1 - Create a Timeline. This exercise can be
done alone or with another person or even your entire
family or work team, if appropriate.
pull out your calendar from 2003. Scan through it and
write down all significant events, personal and professional,
that occurred for you throughout the year. These are
events that have meaning for you.
anything from adopting a new kitten, to a backpacking
trip with friends, a death in the family or a promotion
at work. Anything that stands out for you as special
and important is appropriate for this list.
your list is composed, take a minute to absorb the breadth
and depth of all that you experienced in 2003.
then write down your answers to these 10 questions:
What was remarkable about the year?
Who came into my life this year?
Who left it?
What were my best accomplishments/achievements?
When I look back on the year, I could never have imagined
(fill in the blank).
What was the single most significant event of the year?
How do I want next year to be different?
2 - Setting Great Goals. Writing a great goal
is an art, and it is also a craft that anyone can do.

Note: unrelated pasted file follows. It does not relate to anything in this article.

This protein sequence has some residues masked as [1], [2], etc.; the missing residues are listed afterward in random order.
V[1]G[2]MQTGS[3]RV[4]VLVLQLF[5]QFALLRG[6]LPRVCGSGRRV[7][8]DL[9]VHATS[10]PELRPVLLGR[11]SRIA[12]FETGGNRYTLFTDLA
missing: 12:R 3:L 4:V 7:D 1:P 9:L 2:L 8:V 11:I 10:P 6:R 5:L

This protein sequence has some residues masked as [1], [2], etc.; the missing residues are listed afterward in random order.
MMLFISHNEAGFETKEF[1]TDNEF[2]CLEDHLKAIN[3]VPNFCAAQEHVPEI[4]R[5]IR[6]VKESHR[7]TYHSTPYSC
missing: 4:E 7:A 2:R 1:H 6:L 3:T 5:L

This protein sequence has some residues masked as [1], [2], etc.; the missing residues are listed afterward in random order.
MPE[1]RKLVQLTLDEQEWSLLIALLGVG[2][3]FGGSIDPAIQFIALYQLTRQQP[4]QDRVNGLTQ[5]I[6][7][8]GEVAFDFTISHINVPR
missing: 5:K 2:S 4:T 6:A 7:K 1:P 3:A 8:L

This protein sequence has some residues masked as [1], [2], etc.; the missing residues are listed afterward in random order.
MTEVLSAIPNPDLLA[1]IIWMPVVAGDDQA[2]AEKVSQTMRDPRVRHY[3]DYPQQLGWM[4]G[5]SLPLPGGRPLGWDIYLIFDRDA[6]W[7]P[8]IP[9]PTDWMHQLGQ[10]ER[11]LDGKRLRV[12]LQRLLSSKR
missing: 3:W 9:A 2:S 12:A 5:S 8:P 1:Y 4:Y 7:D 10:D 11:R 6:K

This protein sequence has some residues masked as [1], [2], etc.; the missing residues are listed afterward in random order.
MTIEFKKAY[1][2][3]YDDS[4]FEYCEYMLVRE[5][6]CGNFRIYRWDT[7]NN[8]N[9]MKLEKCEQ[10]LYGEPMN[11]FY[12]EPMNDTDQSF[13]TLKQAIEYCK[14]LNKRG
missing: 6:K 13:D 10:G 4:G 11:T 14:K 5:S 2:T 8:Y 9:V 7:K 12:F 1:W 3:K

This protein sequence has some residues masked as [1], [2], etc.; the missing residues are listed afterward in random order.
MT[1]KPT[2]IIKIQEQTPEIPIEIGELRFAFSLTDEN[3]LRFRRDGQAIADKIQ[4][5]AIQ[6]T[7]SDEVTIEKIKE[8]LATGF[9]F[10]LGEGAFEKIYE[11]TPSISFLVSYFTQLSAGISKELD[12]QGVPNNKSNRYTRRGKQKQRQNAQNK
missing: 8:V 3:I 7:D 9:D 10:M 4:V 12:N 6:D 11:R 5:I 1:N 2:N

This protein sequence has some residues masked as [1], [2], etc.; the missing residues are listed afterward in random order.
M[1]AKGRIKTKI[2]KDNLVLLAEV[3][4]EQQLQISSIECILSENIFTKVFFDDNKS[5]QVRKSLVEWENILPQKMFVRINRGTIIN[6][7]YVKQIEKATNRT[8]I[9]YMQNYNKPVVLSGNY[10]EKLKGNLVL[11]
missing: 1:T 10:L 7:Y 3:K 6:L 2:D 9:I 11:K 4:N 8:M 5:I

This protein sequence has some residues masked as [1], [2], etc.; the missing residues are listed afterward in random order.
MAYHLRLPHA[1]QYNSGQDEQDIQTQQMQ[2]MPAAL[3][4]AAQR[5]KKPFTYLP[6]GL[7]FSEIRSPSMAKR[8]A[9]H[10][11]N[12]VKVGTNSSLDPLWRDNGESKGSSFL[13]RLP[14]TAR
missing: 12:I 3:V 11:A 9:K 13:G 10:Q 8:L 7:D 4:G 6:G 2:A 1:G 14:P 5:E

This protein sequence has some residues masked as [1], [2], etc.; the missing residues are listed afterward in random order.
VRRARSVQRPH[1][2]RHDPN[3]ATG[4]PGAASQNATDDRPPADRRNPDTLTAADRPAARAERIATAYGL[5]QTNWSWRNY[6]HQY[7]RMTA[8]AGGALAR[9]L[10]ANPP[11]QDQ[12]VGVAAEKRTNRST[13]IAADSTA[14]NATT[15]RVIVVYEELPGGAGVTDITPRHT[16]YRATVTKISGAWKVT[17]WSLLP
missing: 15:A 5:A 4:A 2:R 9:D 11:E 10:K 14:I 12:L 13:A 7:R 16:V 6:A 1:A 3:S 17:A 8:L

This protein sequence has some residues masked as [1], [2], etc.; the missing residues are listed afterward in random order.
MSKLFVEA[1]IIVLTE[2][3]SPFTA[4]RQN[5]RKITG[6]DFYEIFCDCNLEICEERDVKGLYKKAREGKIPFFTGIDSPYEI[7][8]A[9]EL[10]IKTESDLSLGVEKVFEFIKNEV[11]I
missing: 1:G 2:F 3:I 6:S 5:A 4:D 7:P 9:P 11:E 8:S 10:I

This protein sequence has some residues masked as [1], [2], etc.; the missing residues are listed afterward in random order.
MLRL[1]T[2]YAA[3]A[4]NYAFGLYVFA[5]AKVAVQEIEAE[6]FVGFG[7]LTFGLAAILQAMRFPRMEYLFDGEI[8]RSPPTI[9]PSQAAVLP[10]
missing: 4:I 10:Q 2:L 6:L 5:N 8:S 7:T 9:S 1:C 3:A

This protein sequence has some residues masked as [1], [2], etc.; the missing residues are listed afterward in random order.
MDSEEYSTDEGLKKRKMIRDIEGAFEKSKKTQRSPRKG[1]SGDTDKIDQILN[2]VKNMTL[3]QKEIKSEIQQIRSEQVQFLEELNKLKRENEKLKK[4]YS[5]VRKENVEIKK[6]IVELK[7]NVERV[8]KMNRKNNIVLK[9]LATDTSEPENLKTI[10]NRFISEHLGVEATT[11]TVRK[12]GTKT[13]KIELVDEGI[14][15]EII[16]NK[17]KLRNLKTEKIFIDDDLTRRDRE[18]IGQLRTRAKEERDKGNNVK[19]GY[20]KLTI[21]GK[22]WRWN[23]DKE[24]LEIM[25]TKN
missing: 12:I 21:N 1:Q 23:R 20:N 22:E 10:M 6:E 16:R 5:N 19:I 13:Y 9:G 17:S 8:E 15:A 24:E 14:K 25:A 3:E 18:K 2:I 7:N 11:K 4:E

The simple process we outline below is derived from
our Goal-Meter program that we have been using for many
years to help people set comprehensive goals for their
lives and work.
are 5 key elements to setting effective goals. Notice,
they all have to do with becoming very clear about what
you want. When well-defined, your great goals will be:
2. Stated in positive language – what you desire rather
than what you want to avoid.
3. Under your control.
4. Measurable in some way (you can count it, weigh it,
see it, etc.).
5. Written as if it has already happened or is happening>
to make your goals come alive? Using the above format,
take each of your goals, dreams or desires you wrote
at the conclusion of the Timeline exercise, and put
them in Great Goal form.
are some additional tips you might find useful.
goals that you can achieve relatively easily. If you
have a large goal, break it into smaller ones that can
be more easily handled. For example: if your goal is
to save $10,000, rather than wrestling with that as
your goal you may wish to start with a more manageable
goal of saving $200 a week. By breaking big goals into
smaller, more doable ones overwhelm is avoided and motivation
a goal-buddy or create a goal support group who you
can check in with and get encouragement from. Make a
game of it and celebrate your successes!
on a regular basis what it will feel like to have your
goal completed. And, also imagine what it will feel
like next year at this time if you had stopped working
on your goal. Which one do you find more motivating?
Use the more motivating approach to spur you on!
read your goals. (Choose whatever time interval keeps
you in touch with your goal and motivated.) Keep your
goals handy for easy access.
or what might interfere with your goal? Take a moment
(or longer) to explore potential blocks. How can you
adjust your goal to make it complimentary to others